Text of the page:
Gimmick Out

Jun 10, 2018

BCZ Retrospective XXII: New Beam Weapons.

If Melee Weapons needed more utility/aoe potential and Shooting Weapons needed more generalist tools, then Beam Weapons needed to complement existing builds using similar Energy costs. This may seem like a sort of OCD-ish quirk, more than a legitimate requirement concerning game balance, but it doesn't matter how powerful your gun is if it's too expensive or its drawbacks are too impractical for your build. Likewise, if it is too weak and cheap, then it won't slot into builds that are already made with higher costs in mind. So I deliberately looked for abilities that could make sense at costs 2, 3 and 4. My original idea was to focus primarily on 2 and 3, but most of the ideas I could think of were too powerful and thus leaning towards 4. Here's how it all ended up:

Boost 1: 2 Weapons.
Boost 2: 6 Weapons.
Boost 3: 4 Weapons.
Boost 4: 8 Weapons.

I'm not super happy with the Boost 4 glut there, but it's sort of how things turned out. I think that if I'd had the opportunity to do all 20 Beam Weapons at once (instead of doing them in two waves for two books), I could've figured out a way to make half the Boost 4 Weapons into Boost 3 and reshuffled some other abilities to make them more consistent. Unfortunately, that was not the case, and I had to keep the new Weapons balanced not just with each other but also with the older options. With this in mind, their Boost cost will be an important metric for my judging.

And about that balance... Well, I guess it's time to get started on the individual entries:

It's a Weapon that works as a Defense, and is better than Maneuvering if your Systems/Speed are super low. This used to be able to gain Long Range and it was ridiculous. It is still kind of obnoxious, specially since a ton of Grunts can spam this to make a Rival or Boss immune to everything but AoEs. While we could argue whether this is balanced or not, I'll just say that creating a cloud of Interference Terrain is not a Boost 2 effect.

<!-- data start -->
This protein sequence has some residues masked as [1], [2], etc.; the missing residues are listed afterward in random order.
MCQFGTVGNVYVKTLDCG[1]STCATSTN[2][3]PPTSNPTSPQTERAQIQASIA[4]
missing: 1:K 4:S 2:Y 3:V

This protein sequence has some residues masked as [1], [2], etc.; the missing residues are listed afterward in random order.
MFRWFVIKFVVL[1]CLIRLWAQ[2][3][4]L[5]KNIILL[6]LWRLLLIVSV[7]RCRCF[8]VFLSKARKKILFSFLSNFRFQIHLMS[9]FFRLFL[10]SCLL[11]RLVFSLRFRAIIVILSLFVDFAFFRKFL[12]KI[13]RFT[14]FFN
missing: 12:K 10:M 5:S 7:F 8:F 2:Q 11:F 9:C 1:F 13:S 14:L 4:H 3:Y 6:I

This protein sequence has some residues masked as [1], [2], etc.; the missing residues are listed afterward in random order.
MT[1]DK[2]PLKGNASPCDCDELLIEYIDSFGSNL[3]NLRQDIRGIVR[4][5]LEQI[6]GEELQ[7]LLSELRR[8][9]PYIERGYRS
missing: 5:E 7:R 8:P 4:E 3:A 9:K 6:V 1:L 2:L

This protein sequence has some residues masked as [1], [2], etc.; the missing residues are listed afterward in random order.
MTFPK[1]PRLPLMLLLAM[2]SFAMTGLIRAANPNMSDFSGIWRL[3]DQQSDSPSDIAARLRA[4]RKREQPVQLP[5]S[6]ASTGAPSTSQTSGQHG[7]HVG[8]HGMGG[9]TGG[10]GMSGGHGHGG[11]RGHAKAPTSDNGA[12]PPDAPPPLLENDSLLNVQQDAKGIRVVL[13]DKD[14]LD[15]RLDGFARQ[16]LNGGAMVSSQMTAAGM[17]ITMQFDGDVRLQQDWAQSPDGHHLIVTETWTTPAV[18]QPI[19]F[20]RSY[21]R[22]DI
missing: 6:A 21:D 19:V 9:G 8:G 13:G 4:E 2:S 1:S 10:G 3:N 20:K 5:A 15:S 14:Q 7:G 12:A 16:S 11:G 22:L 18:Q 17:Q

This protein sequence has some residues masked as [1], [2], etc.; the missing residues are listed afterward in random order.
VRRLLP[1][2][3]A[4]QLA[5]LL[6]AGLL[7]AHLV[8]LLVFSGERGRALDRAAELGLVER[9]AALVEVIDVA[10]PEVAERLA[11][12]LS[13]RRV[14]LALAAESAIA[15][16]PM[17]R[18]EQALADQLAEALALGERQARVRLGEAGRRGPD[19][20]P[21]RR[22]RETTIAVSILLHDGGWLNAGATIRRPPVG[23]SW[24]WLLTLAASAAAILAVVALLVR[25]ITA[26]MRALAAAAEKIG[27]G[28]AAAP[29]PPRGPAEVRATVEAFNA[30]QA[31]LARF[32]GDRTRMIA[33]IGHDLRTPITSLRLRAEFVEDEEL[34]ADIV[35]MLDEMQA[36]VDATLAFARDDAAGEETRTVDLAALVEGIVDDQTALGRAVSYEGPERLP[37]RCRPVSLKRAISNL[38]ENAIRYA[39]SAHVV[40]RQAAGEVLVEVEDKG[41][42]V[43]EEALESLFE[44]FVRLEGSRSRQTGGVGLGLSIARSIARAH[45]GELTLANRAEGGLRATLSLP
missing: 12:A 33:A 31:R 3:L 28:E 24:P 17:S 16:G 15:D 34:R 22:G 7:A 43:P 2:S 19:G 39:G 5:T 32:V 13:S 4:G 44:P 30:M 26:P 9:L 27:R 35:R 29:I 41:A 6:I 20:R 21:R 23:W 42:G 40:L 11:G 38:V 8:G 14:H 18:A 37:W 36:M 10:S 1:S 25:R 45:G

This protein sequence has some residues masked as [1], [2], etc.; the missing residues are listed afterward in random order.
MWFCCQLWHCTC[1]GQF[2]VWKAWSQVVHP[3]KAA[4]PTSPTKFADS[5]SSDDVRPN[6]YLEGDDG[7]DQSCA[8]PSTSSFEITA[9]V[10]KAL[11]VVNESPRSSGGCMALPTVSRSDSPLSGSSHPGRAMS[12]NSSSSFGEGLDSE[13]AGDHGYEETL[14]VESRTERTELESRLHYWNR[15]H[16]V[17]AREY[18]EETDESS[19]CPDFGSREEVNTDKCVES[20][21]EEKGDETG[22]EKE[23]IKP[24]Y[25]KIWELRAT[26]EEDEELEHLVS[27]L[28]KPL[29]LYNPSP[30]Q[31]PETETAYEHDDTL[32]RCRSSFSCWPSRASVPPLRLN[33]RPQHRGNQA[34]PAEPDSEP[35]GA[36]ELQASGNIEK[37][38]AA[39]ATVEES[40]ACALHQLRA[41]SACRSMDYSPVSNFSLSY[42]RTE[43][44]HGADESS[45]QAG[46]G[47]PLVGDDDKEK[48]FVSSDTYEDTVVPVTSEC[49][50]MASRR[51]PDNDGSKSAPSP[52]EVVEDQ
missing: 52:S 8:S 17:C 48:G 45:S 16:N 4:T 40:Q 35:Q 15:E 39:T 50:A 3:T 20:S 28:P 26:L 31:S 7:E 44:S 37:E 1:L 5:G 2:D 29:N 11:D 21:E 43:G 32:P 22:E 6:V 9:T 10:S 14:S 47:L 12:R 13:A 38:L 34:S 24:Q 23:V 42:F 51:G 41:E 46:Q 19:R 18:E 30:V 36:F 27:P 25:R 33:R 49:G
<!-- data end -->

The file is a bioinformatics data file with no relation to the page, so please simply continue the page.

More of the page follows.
Burnout Edge
A handy debuff, but suffers from not having an effect that lasts a whole Round. This way, they still refresh their Energy, so all it really does is stop Active Defenses and possibly Boost Powers. This would've been better as a Boost 2.

Fangs are the only Remotes optimized for tanking. The idea is that you use them to Engage while staying away, that's why they have a Guard of 10. With some Active Defenses like Shielding Aura, they can pull off the feat of fully dodging some Weapons and only being weak to automatic Damage and lucky rolls of 8+. I think this merits its Boost 3.

Gravity Knuckle
Gravity Knuckle used to push for 5 Zones doing an added 5 bonus Damage. That was kind of insane, so I toned that down to 3 Zones and 3 bonus Damage. It's an okay utility Weapon for Melee or Beam specialists, but the Boost 4 really hurts. It's a decent pick, but you rarely want to spend that much Energy on anything but a finisher, so I wonder if I could've tweaked with the numbers until making it balanced for Boost 3.

Ground Zero
It is with a deep and heavy sigh that I admit I screwed up with this one. Ground Zero is worth using without Boosting, and if you do Boost it, then it probably murders the fuck out of the battlefield. This used to gain Long Range when Boosted, which was the most insane thing ever and allowed optimized glass cannons to make a 21x21 square of absolute death that didn't hurt allies. The only easy fix I can think of would be a flavor fail: It would be only an aoe, without a longer Range than 1, when Boosted. Then it would be good, but not as ridiculous as it currently is. It's definitely a Boost 4 Weapon, I got that part right at least.

Graviton Gun
A pure utility gun. It's not a big effect though. At first it pushed or pulled the target towards either end of the line, but that was a little bit much when it sent multiple baddies crashing in one direction. It's handy, but not super exciting, so I guess it is okay at Boost 2. Not super proud of it but at least it isn't awful.

Point Singularity Projector
This was a commission from the Kickstarter. The idea was to have a Weapon that wants to be used withthe Assist Action much like other Weapons want to be used with Aim or Suppress. It's got a good rate on Advantages to Energy spent, encourages teamwork and brings a new kind of build to the game. It's really good! It was, in fact, so good that I completely forgot I was supposed to get back to the creator about it because all the other commissions were so much harder to get right. After like a year of our last contact, I got back to them again and things were fine. Boost 2 is maybe a bit too generous but it's not a noticeable balance concern.